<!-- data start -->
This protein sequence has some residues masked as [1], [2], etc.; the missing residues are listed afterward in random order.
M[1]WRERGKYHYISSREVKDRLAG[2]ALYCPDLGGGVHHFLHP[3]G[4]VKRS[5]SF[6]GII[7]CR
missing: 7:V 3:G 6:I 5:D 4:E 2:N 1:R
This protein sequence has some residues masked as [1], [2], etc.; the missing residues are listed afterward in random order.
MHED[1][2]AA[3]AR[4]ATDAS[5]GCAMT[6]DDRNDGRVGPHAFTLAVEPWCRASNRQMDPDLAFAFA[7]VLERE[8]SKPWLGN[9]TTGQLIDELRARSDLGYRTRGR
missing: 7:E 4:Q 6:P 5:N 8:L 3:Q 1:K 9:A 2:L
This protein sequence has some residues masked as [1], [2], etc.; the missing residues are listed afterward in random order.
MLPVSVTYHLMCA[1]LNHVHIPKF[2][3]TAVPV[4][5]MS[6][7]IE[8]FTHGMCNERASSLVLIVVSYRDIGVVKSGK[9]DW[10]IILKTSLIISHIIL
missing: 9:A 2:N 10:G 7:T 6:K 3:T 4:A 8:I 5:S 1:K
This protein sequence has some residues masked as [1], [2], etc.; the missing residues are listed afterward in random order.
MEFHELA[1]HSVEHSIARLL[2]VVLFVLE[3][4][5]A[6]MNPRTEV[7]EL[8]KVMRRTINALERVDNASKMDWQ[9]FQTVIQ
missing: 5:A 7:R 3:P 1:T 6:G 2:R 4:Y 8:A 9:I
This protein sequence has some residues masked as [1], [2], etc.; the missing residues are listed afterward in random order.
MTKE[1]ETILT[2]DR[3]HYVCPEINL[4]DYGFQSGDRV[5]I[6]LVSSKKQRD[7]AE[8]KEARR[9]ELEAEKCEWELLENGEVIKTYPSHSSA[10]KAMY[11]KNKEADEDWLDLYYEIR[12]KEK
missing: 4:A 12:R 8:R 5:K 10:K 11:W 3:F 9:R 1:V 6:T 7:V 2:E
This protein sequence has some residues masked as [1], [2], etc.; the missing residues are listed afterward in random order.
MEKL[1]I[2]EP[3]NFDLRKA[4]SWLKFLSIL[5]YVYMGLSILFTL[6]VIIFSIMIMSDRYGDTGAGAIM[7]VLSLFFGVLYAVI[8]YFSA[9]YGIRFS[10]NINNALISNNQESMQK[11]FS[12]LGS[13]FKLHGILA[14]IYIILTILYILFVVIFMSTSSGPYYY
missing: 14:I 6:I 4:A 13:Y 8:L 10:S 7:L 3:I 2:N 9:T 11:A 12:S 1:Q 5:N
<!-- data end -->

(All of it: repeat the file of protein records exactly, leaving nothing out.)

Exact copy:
This protein sequence has some residues masked as [1], [2], etc.; the missing residues are listed afterward in random order.
M[1]WRERGKYHYISSREVKDRLAG[2]ALYCPDLGGGVHHFLHP[3]G[4]VKRS[5]SF[6]GII[7]CR
missing: 7:V 3:G 6:I 5:D 4:E 2:N 1:R
This protein sequence has some residues masked as [1], [2], etc.; the missing residues are listed afterward in random order.
MHED[1][2]AA[3]AR[4]ATDAS[5]GCAMT[6]DDRNDGRVGPHAFTLAVEPWCRASNRQMDPDLAFAFA[7]VLERE[8]SKPWLGN[9]TTGQLIDELRARSDLGYRTRGR
missing: 7:E 4:Q 6:P 5:N 8:L 3:Q 1:K 9:A 2:L
This protein sequence has some residues masked as [1], [2], etc.; the missing residues are listed afterward in random order.
MLPVSVTYHLMCA[1]LNHVHIPKF[2][3]TAVPV[4][5]MS[6][7]IE[8]FTHGMCNERASSLVLIVVSYRDIGVVKSGK[9]DW[10]IILKTSLIISHIIL
missing: 9:A 2:N 10:G 7:T 6:K 3:T 4:A 8:I 5:S 1:K
This protein sequence has some residues masked as [1], [2], etc.; the missing residues are listed afterward in random order.
MEFHELA[1]HSVEHSIARLL[2]VVLFVLE[3][4][5]A[6]MNPRTEV[7]EL[8]KVMRRTINALERVDNASKMDWQ[9]FQTVIQ
missing: 5:A 7:R 3:P 1:T 6:G 2:R 4:Y 8:A 9:I
This protein sequence has some residues masked as [1], [2], etc.; the missing residues are listed afterward in random order.
MTKE[1]ETILT[2]DR[3]HYVCPEINL[4]DYGFQSGDRV[5]I[6]LVSSKKQRD[7]AE[8]KEARR[9]ELEAEKCEWELLENGEVIKTYPSHSSA[10]KAMY[11]KNKEADEDWLDLYYEIR[12]KEK
missing: 4:A 12:R 8:R 5:K 10:K 11:W 3:F 9:R 1:V 6:T 7:V 2:E
This protein sequence has some residues masked as [1], [2], etc.; the missing residues are listed afterward in random order.
MEKL[1]I[2]EP[3]NFDLRKA[4]SWLKFLSIL[5]YVYMGLSILFTL[6]VIIFSIMIMSDRYGDTGAGAIM[7]VLSLFFGVLYAVI[8]YFSA[9]YGIRFS[10]NINNALISNNQESMQK[11]FS[12]LGS[13]FKLHGILA[14]IYIILTILYILFVVIFMSTSSGPYYY
missing: 14:I 6:I 4:A 13:Y 8:L 10:S 7:L 3:I 2:N 9:T 11:A 12:S 1:Q 5:N